Black on White
Throughout my earlier life our family in Liverpool always had a connection with people who supplied or worked for M&S.
'Uncle' Phil, my father's best friend, was a self made millionaire through textiles and had a collection of Lowry paintings in both his home in Liverpool and his flat in London, near Baker Street where M&S's HQ was located. Every Christmas, without fail, his chauffeur Fred would drive up our modest suburban drive in the Bentley bearing the same gifts every year. Pale pink and blue quilted house coats for me and my mother and a huge casket of expensive Terry's of York dark rich chocolate in drawers and some individually wrapped in gold foil. The posh beige box had a brown monogram and a historic date. Perhaps when the company was founded. This casket is no longer made today but Terry's still make an orange chocolate ball and possibly almonds enrobed with dark chocolate. Those were the days. The 1950's.
I recall being ill as a teenager and created some hair combs with colourful velvet ribbons and bows glued on to the combs. 'Uncle' Phil thought the idea was interesting and took all my 'samples' to London for a presentation to M&S. I didn't dare to ask for them back and I never saw my craft work again. I did not like or trust 'Uncle' Phil from that moment on.
Then my parent's best friends fled from Apartheid South Africa. Somehow Sonny David landed a top job you know where as did my relative Theo Helfet who settled in Leeds in Yorkshire, the textile centre in the old days of England. He too supplied textiles to HQ.
When I moved to London my cousin Jack's best friend Harvey welcomed me. On arriving at my flat to take me out for dinner, he happened to go to the bathroom. He returned quoting all the stock numbers of my flat mate Helga's panties hanging up to dry!
Later one of my Portobello Market clients Bill Blackburn turned out to be the food manager for the large food hall in the Oxford Street branch and the Israeli Paldi brothers supplied all the tropical fruits to the food hall, also my clients in Portobello Road where I had my stand for 25 years.
One day in the late 80s, the art department at HQ, phoned my company Retrograph Archive. They wanted inspiration for new soap packaging. How they heard about me and my vast collection of sophisticated packaging and labels from Paris, I never knew. Eventually I sold them some designs and was invited to the design studio to see their artwork and to meet the head designer.
I then remembered that Nigel Colne was on the board of directors at HQ. He was the nephew of my favourite Aunt Eileen originally from Swansea, who had at one stage of her young life lived with her second cousin, my mother, so in fact she was my third cousin, not my aunt. But I adored this intellectual woman who had been married to a South African politician from Durban. When she was widowed she moved to London to be close to her brother in Hendon, Nigel's father. Over the years, she would talk about her nephew who I think was in marketing and had worked up the ladder in HQ. I had met him once as a child so I though why not visit my cousin while in the same building? I had to make an appointment because he was a VIP up on the fifth floor with the red carpet so I discovered. A big mistake!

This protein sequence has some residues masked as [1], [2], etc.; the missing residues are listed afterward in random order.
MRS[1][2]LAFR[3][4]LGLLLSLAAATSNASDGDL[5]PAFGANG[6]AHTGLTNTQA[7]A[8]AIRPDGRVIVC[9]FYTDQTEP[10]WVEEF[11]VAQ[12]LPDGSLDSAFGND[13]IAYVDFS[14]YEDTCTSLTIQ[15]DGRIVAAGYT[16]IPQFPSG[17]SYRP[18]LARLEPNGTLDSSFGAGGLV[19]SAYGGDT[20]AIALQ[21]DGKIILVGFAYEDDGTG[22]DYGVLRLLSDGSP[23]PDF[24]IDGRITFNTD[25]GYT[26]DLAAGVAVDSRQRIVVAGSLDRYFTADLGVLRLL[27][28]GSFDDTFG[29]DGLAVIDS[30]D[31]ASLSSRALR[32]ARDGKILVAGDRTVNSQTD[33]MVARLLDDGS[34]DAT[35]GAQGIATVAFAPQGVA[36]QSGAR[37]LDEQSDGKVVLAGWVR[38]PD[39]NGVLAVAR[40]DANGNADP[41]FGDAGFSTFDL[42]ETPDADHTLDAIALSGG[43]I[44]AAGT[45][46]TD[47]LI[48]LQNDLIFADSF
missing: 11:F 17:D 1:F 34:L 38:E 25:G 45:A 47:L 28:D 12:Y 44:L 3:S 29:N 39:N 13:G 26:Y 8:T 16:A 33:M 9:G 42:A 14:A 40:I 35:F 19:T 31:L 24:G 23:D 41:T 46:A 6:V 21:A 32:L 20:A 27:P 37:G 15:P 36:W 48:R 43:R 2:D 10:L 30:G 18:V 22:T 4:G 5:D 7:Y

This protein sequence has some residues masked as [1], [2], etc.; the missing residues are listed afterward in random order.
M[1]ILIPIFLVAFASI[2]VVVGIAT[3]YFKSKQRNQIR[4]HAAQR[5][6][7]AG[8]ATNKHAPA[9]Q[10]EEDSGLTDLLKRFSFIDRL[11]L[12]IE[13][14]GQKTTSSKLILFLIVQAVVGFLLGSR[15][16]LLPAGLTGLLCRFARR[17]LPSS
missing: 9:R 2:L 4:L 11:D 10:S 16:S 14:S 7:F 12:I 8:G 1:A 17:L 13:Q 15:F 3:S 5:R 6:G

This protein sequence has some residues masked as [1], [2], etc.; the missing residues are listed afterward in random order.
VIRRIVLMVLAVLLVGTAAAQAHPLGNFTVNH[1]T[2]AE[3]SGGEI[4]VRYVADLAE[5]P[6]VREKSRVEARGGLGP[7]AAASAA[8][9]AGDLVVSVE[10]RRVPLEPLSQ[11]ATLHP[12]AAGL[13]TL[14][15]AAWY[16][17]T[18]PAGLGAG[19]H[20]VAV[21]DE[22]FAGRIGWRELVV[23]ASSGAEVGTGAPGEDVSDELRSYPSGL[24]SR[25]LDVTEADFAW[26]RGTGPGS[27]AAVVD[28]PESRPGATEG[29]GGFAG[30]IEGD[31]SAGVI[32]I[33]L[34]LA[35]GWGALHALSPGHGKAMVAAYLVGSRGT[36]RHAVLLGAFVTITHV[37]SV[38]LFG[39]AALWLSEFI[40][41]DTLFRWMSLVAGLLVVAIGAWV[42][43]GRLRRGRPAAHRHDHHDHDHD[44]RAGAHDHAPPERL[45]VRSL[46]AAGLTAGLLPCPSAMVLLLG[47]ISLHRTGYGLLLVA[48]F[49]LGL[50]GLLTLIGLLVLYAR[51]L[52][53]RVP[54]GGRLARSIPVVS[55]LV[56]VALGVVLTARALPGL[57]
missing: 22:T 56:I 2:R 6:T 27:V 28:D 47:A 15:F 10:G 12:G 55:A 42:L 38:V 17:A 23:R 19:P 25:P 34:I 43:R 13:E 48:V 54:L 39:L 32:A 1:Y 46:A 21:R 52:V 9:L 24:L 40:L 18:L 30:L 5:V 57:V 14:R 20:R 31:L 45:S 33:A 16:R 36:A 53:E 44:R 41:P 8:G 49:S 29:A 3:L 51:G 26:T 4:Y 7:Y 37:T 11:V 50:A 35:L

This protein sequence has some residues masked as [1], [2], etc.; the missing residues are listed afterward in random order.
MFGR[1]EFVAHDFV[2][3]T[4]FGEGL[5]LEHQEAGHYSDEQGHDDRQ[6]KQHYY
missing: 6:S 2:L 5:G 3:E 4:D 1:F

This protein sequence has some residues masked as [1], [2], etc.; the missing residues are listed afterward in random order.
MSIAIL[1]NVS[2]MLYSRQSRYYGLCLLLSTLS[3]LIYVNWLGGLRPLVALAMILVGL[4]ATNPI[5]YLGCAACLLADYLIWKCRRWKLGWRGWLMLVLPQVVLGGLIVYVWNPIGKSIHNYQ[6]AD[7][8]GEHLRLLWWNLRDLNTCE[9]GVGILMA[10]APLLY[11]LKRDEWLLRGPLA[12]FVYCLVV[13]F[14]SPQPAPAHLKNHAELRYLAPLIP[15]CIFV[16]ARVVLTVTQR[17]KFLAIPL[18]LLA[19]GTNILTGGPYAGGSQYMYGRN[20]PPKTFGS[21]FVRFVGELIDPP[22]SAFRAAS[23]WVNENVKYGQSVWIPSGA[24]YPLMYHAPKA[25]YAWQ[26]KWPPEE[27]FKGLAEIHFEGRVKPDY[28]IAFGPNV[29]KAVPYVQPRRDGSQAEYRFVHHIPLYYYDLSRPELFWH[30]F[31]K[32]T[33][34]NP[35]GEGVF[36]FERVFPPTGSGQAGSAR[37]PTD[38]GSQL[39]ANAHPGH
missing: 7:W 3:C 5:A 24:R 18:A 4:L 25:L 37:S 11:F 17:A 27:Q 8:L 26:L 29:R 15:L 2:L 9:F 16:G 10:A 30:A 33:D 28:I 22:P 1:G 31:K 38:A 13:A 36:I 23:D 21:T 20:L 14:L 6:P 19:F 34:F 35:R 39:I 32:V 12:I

The day came and I was warmly received in the design studio. After, they took me for tea and biscuits in the canteen. I was very familiar with M&S's excellent biscuits and scoffed quite a few! Then later I was accompanied up to the fifth floor no doubt for security reasons and suddenly found I was walking on a red carpet. Was I a VIP too?
Nigel was unfriendly, stiff and formal asking about Aunt Eileen. I could see in a flash that this was going to be a brief meeting but unfortunately I took off my red and black Spanish poncho and rested my large wet brolly against my chair. I noted he had a fluffy white carpet and wondered if anything ever got spilt on it. White is not exactly a practical colour in an office. The poor man didn't know what to say or ask me. He immediately rang for his PA to bring the coffee. An attractive slender black woman arrived carrying a silver plated tray with an elaborate silver plated teapot, bone china cups and saucers and top of the range Belgian coated chocolate biscuits from their deluxe range on a decorative plate.
I don't recall what we spoke about. I was bored out of my mind and no doubt he had one eye on the clock. Time to depart. The PA was unfortunately called in to remove the tray. Why oh why? Just the exact second I was lifting my arms to put my poncho over my head, crash. My descending arm must have caught the girl carrying the tray! Black on white. I can still see Nigel's pained expression. The poor girl rushed out to get a cloth but the damage had been done.
Worst was yet to come. It must have been a wet day because I was carrying a big brolly. Nigel ushered me into the lift eager, no doubt, to get his unwanted guest off the premises. Somehow my brolly got stuck into another executive, already in the lift, straight into his balls!!!! I mumbled my apologies with a Po face. Nigel was clearly exasperated. Bill Blackburn seemed to be waiting for me downstairs to sign me out and remove me off the premises. I don't recall Nigel saying goodbye, a pleasure to have met you!!!! He was gone from 0 to 5 in a flash.
But all these Marks and Sparks ghosts are dead and buried including my magician husband's old conjurer friend John Salisse, who was a Magic Circle director and on both boards.
Written in Hotel Las Casas de la Juderia. Santa Cruz, Seville. October 2015.